Microsoft Azure Recovery Services. Part 2: Preparation

Greetings, readers! Last time, we looked at the costs of storing backups with the help of Microsoft Azure Recovery Services and compared them to the costs of using Microsoft Azure Storage Services.

Now, let's look at one specific process of configuring Microsoft Azure Recovery Services for storing backups.

Activating Microsoft Azure Recovery Services

At the time this article was written, the status of this service was still "Preview", so before we start working with it, we have to activate it for our Microsoft Azure subscription. To do this, go to the Microsoft Azure Management Portal and click New, then go to the Data Services > Recovery Services section and hover your mouse pointer over the Backup Vault option to see a message saying that we must activate this option before we use it. To do this, follow the preview program link.

In the list of services that are currently in the Preview state, the one we are interested in is Backup. To activate it, click the 'Try it now' button, and in the window that appears, select the subscription for which the new service should be activated.

Creating backup storage

Return to the Microsoft Azure Management Portal and go back to the section for creating a Backup vault: click the New button and go to Data Services > Recovery Services and select Backup Vault > Quick Create.

All we have to do at this stage is specify the datacenter that will provide the capacity for storing backups, and the name of the new storage.

Complete the storage creation process by clicking the 'Create vault' button.

Creating a certificate

After creating a new storage, select it from the list and go to the Dashboard tab. Let's have a closer look at it.

The first thing we should pay attention to is the warning that before we register our machine running a Windows Server whose backups will be saved in this storage, we must upload a certificate.

Let's create that certificate. The requirements are as follows: it must be of the X.509 v3 type, the key length must be 2048 bit, and on Windows Server machines, the certificate must be located in the Personal Certificate storage of the Local Computer.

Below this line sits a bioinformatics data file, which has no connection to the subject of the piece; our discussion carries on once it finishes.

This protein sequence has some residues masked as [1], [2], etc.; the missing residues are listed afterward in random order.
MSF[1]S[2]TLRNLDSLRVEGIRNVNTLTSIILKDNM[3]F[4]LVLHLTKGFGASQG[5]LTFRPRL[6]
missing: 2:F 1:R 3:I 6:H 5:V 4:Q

To create a certificate, we will need the makecert utility included in Visual Studio or Windows SDK. It is located here: "C:\Program Files (x86)\Microsoft SDKs\Windows\v7.1A\Bin," where 7.1 is the version of the SDK installed on your computer. You can download the SDK here.

Go to the catalog that contains the makecert utility and run the following command:

makecert.exe -r -pe -n CN=CertificateName -ss my -sr localmachine -eku -len 2048 -e 01/01/2016 CertificateName.cer

Here you should define the following properties: CN - the name of the certificate; -len - the length of the key; -e - the expiration date of the certificate. The last property is the name of the created certificate file.

Now we should upload this certificate to Microsoft Azure Management Portal. To do so, click 'Manage Certificate', and in the window that appears select the certificate file we created for upload.

Importing the certificate to machines running Windows Servers

Now we must load this certificate to all the Windows Server machines that will be using the current backup storage for storing backups. The makecert utility will load it automatically to the machine it was generated on, using the localmachine property. For other machines, you must create a corresponding pfx file that will contain the certificate's Private Key.

So, let's export the created certificate with the Private Key content (pfx). To export this certificate into the Local Computer\Personal certificate storage, we are going to need the Microsoft Management Console (mmc.exe) utility. Run it with Admin rights.

Select File -> Add/Remove Snap-in. In the window that appears, select the Certificates snap-in for managing certificates and click Add.

Next, select 'Computer account' and select the Local Computer certificate storage.

In the window that appears, go to the 'Personal\Certificates' section to see all certificates installed on this machine. Select the necessary one, right-click it and select All Tasks -> Export.

In the certificate export wizard, we must define that we want to export the private key with the certificate by selecting 'Yes, export the private key'.

When prompted, create a password for this certificate.

For the final step, define the catalog on the disk to export the certificate to. The export is complete.

Now, copy the generated .pfx file to the Windows Server machines that will be using this backup storage. Afterwards, go to Microsoft Management Console on all of those machines and add the Certificates snap-in as described above.

To import the.pfx file, select Action -> All Tasks -> Import.

Define the file containing the certificate and the private key in the certificate import wizard... well as the password that we defined while exporting the certificate.

And finally, define the storage (Personal) the certificate will be imported into.

The certificate import is complete.

Next time, we will look at working with Microsoft Azure Backup Agent on machines running Windows Servers. Thank you for reading, and have a good one!